The Apotheosis (page 460)

Chapter 13: Herakles

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Il 117-19 – Homer, Iliad

For not even the mighty Heracles escaped death, albeit he was most dear to Zeus, son of Cronos, the king, but fate overcame him, and the dread wrath of Hera.  Greek Text

Od 11.601-4 – Homer, Odyssey

And after him I marked the mighty Heracles—his phantom; for he himself among the immortal gods takes his joy in the feast, and has to wife Hebe, of the fair ankles, daughter of great Zeus and of Here, of the golden sandals.  Greek Text

Od 11.605-27 – Homer, Odyssey

About him rose a clamor from the dead, as of birds flying everywhere in terror; and he like dark night, with his bow bare and with arrow on the string, glared about him terribly, like one in act to shoot. Awful was the belt about his breast, [610] a baldric of gold, whereon wondrous things were fashioned, bears and wild boars, and lions with flashing eyes, and conflicts, and battles, and murders, and slayings of men. May he never have designed, or hereafter design such another, even he who stored up in his craft the device of that belt. [615] He in turn knew me when his eyes beheld me, and weeping spoke to me winged words: “‘Son of Laertes, sprung from Zeus, Odysseus of many devices, ah, wretched man, dost thou, too, drag out an evil lot such as I once bore beneath the rays of the sun? [620] I was the son of Zeus, son of Cronos, but I had woe beyond measure; for to a man far worse than I was I made subject, and he laid on me hard labours. Yea, he once sent me hither to fetch the hound of Hades, for he could devise for me no other task mightier than this. [625] The hound I carried off and led forth from the house of Hades; and Hermes was my guide, and flashing-eyed Athena.’ “So saying, he went his way again into the house of Hades.  Greek Text

DMor 11 – Loukianos, Dialogi Mortuorum (Dialogues of the Dead)

11 (16). Diogenes and Heracles

DIOGENES
Surely this is Heracles I see? By his godhead, ’tis no other! The bow, the club, the lion’s-skin, the giant frame; ’tis Heracles complete. Yet how should this be?—a son of Zeus, and mortal? I say, Mighty Conqueror, are you dead? I used to sacrifice to you in the other world; I understood you were a God!

HERACLES
Thou didst well. Heracles is with the Gods in Heaven, and hath white-ankled Hebe there to wife. I am his phantom.

DIOGENES
His phantom! What then, can one half of any one be a God, and the other half mortal?

HERACLES
Even so. The God still lives. ’Tis I, his counterpart, am dead.

DIOGENES
I see. You’re a dummy; he palms you off upon Pluto, instead of coming himself. And here are you, enjoying his mortality!

HERACLES
’Tis somewhat as thou hast said.

DIOGENES
Well, but where were Aeacus’s keen eyes, that he let a counterfeit Heracles pass under his very nose, and never knew the difference?

HERACLES
I was made very like to him.

DIOGENES
I believe you! Very like indeed, no difference at all! Why, we may find it’s the other way round, that you are Heracles, and the phantom is in Heaven, married to Hebe!

HERACLES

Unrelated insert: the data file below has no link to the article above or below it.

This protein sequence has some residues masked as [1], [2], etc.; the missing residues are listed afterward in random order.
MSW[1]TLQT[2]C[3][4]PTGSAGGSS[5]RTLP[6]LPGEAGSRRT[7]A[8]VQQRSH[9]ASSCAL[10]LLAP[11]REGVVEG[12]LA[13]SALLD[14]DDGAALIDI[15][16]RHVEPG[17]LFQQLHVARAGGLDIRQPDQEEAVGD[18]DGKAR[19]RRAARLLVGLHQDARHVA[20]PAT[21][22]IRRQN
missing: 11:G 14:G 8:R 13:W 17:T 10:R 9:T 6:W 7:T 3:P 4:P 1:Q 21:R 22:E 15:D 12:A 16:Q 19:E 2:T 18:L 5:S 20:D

Prating knave, no more of thy gibes; else thou shalt presently learn how great a God calls me phantom.

DIOGENES
H’m. That bow looks as if it meant business. And yet,—what have I to fear now? A man can die but once. Tell me, phantom,—by your great Substance I adjure you—did you serve him in your present capacity in the upper world? Perhaps you were one individual during your lives, the separation taking place only at your deaths, when he, the God, soared heavenwards, and you, the phantom, very properly made your appearance here?

HERACLES
Thy ribald questions were best unanswered. Yet thus much thou shalt know.—All that was Amphitryon in Heracles, is dead; I am that mortal part. The Zeus in him lives, and is with the Gods in Heaven.

DIOGENES
Ah, now I see! Alcmena had twins, you mean,—Heracles the son of Zeus, and Heracles the son of Amphitryon? You were really half-bothers all the time?

HERACLES
Fool! not so. We twain were one Heracles.

DIOGENES
It’s a little difficult to grasp, the two Heracleses packed into one. I suppose you must have been like a sort of Centaur, man and God all mixed together?

HERACLES
And are not all thus composed of two elements,—the body and the soul? What then should hinder the soul from being in Heaven, with Zeus who gave it, and the mortal part—myself—among the dead?

DIOGENES
Yes, yes, my esteemed son of Amphitryon,—that would be all very well if you were a body; but you see you are a phantom, you have no body. At this rate we shall get three Heracleses.

HERACLES
Three?

DIOGENES
Yes; look here. One in Heaven: one in Hades, that’s you, the phantom: and lastly the body, which by this time has returned to dust. That makes three. Can you think of a good father for number Three?

HERACLES
Impudent quibbler! And who art thou?

DIOGENES
I am Diogenes’s phantom, late of Sinope. But my original, I assure you, is not `among th’ immortal Gods,’ but here among dead men; where he enjoys the best of company, and snaps my ringers at Homer and all hair-splitting.  Greek Text

Th 950-55 – Hesiod, Theogony

And mighty Heracles, the valiant son of neat-ankled Alcmena, when he had finished his grievous toils, made Hebe the child of great Zeus and goldshod Hera his shy wife in snowy Olympus. Happy he! For he has finished his great work [955] and lives amongst the undying gods, untroubled and unaging all his days.  Greek Text

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Edited by Elena Bianchelli, Retired Senior Lecturer of Classical Languages and Culture, Univ. of Georgia, December 2023.

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